Using sc.exe to communicate with Windows Services in Visual C++

SC.exe is commonly used to retrieve and set control information about installed Windows services. Common tasks are to configure, start and stop a service, as well as retrieve the status of a specific service. These tasks can be achieved by executing sc.exe inside a command prompt as a batch (.bat) files that can call combinations of sc.exe commands to automate startup or shutdown of services.

View the list of Windows services by selecting Start > Run… > services.msc:


Consider the “Themes” Windows process for example.


To obtain the status of this service is obtained via the sc.exe command:


This post shows how to programmatically use calls to sc.exe in Visual C++ by way of calls made to the CreateProcess() Windows API. The CreatePipe() API is used for interprocess communication in that any data that gets written to the pipe by one process can be read by another process via calls to the ReadFile function.

Full code listing:

#include <iostream>
#include <direct.h>
#include <afx.h>

const int MAX_READ_BUFFER = 4096;
int main( int argc, char *argv[] )
	// Obtain location of system directory eg C:\Windows\System32
	TCHAR systemDirPath[MAX_PATH] = _T("");
    GetSystemDirectory( systemDirPath, sizeof(systemDirPath)/sizeof(_TCHAR) );

	// Set location of sc.exe
	CString strExePath;
	strExePath.Format( "%s%s", systemDirPath, "\\sc.exe" );

    // Create security attributes needed to create the pipe
    HANDLE hChildStdoutRd;
    HANDLE hChildStdoutWr;
    saAttr.bInheritHandle  = TRUE;
    saAttr.lpSecurityDescriptor = NULL;
    // Create pipe to get results from child process stdou\t, return if unsuccessful
    if ( !CreatePipe( &hChildStdoutRd, &hChildStdoutWr, &saAttr, 0 ) )
        return 1;
	// Default if no command line arguments supplied
    CString l_strParameters = argc < 2 ? " QUERY \"Themes\"" : argv[ 1 ]; 
    PROCESS_INFORMATION pif  = { 0 };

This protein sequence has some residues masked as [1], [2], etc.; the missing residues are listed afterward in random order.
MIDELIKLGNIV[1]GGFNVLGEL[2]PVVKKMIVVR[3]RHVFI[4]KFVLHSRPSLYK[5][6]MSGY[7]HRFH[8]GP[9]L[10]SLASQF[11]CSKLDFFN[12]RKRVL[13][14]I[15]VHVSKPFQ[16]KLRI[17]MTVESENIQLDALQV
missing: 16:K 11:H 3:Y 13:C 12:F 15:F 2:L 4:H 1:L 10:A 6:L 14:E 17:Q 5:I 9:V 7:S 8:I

STARTUPINFO si = { sizeof(STARTUPINFO) };
    ZeroMemory( &si,sizeof( si ) );  
    si.cb = sizeof( si ); 
    si.hStdOutput  = hChildStdoutWr;
    si.hStdError   = hChildStdoutWr;
    si.wShowWindow = SW_HIDE;
    BOOL bRet = CreateProcess(
                        strExePath.GetBuffer(0),       // Path to sc executable
                        l_strParameters.GetBuffer(0),  // Command parameters string
                        NULL,                          // Process handle not inherited
                        NULL,                          // Thread handle not inherited
                        TRUE,                          // Inheritance of handles
                        CREATE_NO_WINDOW,              // Suppress console window
                        NULL,                          // Same environment block as this prog
                        NULL,                          // Current directory
                        &si,                           // Pointer to STARTUPINFO
                        &pif );                        // Pointer to PROCESS_INFORMATION
    if( bRet == FALSE )
        return false;
    // Wait until child processes exit, but not forever.  Terminate if still running.
    WaitForSingleObject( pif.hProcess, 4000 );
    TerminateProcess( pif.hProcess, 0 );
    // Close the write end of the pipe before reading from the read end of the pipe.
    if ( !CloseHandle( hChildStdoutWr ) )
        return false;
    // Read output chunks from the child process.
    CString l_strResult;
    for ( ;; )
        DWORD l_dwRead;
        CHAR l_chBuffer[ MAX_READ_BUFFER ];
        bool l_fIsDone = !ReadFile( 
								&l_dwRead, NULL) || l_dwRead == 0;
        if( l_fIsDone ) break;
        l_strResult += CString( l_chBuffer, l_dwRead) ;
    CloseHandle( hChildStdoutRd );
    CloseHandle( pif.hProcess ); 
    CloseHandle( pif.hThread );   

    std::cout << l_strResult << std::endl;
    return 0;

This obtains the same result as we would get via the command line, but this time the result is being written to the console, via std::cout:


Please note I compiled this as a simple Visual Studio empty project. Certain project property settings can sometimes cause the program to compile incorrectly like this:

c:\program files\microsoft visual studio 10.0\vc\atlmfc\include\afx.h(24): fatal error C1189: #error :  Building MFC application with /MD[d] (CRT dll version) requires MFC shared dll version. Please #define _AFXDLL or do not use /MD[d]

If this happens just change the property setting C++ > Code Generation > Runtime Library so that it is non-DLL based eg:


And it should then compile fine…

Download the Visual Studio 2010 project from here:

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